Powerful looking dog with a massive build. Strong bone structure and well developed muscles. The sex must be clearly visible in the specimens, with a minimum height of 68 cm for males and 66 cm for bitches. The most expected height at the withers is 77-78 cm for males and 71-73 cm for females. The head of the Moscow guard dog is massive and the skull is broad. The forehead is divided into two parts by a not too large longitudinal furrow. The nose is black and the ears are triangular, the front part of the ears fitting close to the head. The eyes are dark, the lids black and firm. The scissor bite and complete dentition are expected.

The neck of the Moscow Watchdog is massive and short, set at an angle of 30-40 degrees to the line of the back. Chest deep and broad, bite well muscled, broad and powerful. The back is also strong, muscular and sufficiently broad, the belly is firm. The dog’s limbs are strongly boned, parallel and straight, not turning inwards or outwards. When at rest the tail reaches to the hock, when excited the dog holds it in a sickle shape.

The Moscow Watchdog has a strong, close-fitting and dense fur. Under the topcoat is a well developed undercoat. The fur is longer on the neck, especially in males. This forms a kind of mane. The hair on the back of the legs is also longer, as well as on the underside of the tail. The colour shades are red and white, with white on the snout, collar, tail tip and legs. The dark colour on the ears and the white forehead stripe are obligatory elements. Its movement is characterised by parallel limbs, with the forelimbs approaching the midline.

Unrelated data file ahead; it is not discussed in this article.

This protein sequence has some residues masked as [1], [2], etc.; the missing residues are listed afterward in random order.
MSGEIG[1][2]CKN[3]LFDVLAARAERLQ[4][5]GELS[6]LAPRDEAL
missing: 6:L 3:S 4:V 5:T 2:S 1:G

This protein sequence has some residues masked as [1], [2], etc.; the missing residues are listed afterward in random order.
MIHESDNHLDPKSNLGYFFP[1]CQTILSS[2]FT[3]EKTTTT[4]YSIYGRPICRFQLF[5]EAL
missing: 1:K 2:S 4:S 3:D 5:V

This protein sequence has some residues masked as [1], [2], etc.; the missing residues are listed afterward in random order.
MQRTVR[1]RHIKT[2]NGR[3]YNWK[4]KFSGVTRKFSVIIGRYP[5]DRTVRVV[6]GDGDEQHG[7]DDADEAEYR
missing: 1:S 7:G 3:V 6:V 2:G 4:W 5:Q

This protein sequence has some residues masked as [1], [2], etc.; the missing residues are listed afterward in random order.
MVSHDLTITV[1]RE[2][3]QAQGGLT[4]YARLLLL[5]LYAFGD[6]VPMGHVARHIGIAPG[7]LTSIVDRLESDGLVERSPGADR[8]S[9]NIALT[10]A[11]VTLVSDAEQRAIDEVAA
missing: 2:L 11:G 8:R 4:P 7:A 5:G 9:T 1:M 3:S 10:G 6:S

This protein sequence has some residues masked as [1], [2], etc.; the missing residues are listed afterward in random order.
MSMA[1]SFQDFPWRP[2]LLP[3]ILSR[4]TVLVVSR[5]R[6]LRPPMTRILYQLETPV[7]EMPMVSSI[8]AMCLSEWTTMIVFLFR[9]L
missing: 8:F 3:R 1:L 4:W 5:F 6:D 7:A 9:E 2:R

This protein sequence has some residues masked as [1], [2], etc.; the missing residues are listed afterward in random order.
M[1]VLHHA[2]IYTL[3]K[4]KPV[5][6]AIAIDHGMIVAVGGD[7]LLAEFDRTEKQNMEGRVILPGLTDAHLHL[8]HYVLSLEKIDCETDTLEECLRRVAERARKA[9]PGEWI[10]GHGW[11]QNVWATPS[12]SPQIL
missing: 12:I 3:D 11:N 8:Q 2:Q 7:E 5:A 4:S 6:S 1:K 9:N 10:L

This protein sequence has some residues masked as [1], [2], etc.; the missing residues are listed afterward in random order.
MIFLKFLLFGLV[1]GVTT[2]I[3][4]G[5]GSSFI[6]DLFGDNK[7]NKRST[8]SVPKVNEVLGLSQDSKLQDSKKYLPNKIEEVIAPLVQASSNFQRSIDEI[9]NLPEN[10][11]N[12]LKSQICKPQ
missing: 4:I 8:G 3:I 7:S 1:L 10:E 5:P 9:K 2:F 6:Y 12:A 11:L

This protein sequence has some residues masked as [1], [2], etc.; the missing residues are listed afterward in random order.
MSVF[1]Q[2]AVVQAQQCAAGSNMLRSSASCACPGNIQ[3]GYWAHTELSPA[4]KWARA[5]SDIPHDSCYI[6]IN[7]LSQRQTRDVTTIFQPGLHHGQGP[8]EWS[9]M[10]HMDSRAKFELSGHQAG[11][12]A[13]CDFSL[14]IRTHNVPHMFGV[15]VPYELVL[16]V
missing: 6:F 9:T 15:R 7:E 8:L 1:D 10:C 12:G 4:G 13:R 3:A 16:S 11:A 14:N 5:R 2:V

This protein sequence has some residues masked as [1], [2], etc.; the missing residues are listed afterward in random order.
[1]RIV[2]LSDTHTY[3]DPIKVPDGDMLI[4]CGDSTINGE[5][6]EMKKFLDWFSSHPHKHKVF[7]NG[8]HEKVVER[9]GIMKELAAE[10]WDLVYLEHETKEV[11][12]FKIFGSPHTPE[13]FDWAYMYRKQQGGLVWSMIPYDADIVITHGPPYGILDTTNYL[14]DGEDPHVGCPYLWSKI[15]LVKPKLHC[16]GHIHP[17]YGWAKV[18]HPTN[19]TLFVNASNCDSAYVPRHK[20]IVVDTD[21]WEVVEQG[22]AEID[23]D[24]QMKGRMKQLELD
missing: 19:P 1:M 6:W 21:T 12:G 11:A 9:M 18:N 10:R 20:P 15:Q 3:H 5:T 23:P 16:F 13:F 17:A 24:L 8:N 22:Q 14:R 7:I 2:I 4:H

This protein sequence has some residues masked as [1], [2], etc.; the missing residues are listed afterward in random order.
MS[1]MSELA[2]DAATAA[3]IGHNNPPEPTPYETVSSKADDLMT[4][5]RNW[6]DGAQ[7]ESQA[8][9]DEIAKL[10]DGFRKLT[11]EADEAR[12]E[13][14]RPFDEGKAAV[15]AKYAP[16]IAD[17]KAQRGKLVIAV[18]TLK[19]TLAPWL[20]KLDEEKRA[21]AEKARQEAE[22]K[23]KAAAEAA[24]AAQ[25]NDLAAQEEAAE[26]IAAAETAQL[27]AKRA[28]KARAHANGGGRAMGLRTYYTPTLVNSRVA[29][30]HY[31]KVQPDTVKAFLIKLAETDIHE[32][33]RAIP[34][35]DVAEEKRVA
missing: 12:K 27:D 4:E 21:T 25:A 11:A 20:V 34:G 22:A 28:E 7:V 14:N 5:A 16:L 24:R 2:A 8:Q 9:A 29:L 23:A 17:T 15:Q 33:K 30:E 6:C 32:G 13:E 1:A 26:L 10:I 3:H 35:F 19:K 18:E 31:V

The Moscow Watchdog is not only strong but also well trained. Its outstanding intelligence and excellent guarding qualities make it an ideal guard dog for people, territory and objects. No one can endanger the owner or his property in its presence.

It waits for the master’s command, it does not act as independently as the Caucasian Sheperd Dog. He has a well-balanced temperament and is an excellent guard dog. Resistant to weather conditions, alert and attentive guard dog. Distrustful of strangers. He only barks when it is absolutely necessary and does not usually like to make his voice heard.

Ideal environment

The Moscow Watchdog is a fearless territorial guardian who likes to be outside and in large spaces. This makes it ideal for gardens, farms and ranches, as well as for guarding objects. It requires a strong, determined and consistent owner, who can be respected as the leader of the pack. In this case, he is extremely loyal and will do anything for the owner and his protection. Early socialisation and consistent training are important so that he does not “grows on master’s head”.


The care of the breed does not require much effort. It is worth combing the coat thoroughly, especially where it is longer. During the shedding period, it requires a thorough combing, as it has a coat of topcoat and undercoat. In addition, it is important to keep the eyes and ears clean.

Common health problems

The breed was created using the best specimens from the Bernese Mountain Dogs, the Caucasian Sheperd Dog and the Russian Spotted Hound. This has minimised health problems and created a dog breed that is resistant to harsh conditions. Cardiovascular disease, typical of large breeds, is minimal, and joint disease (hip and elbow dysplasia) is rare.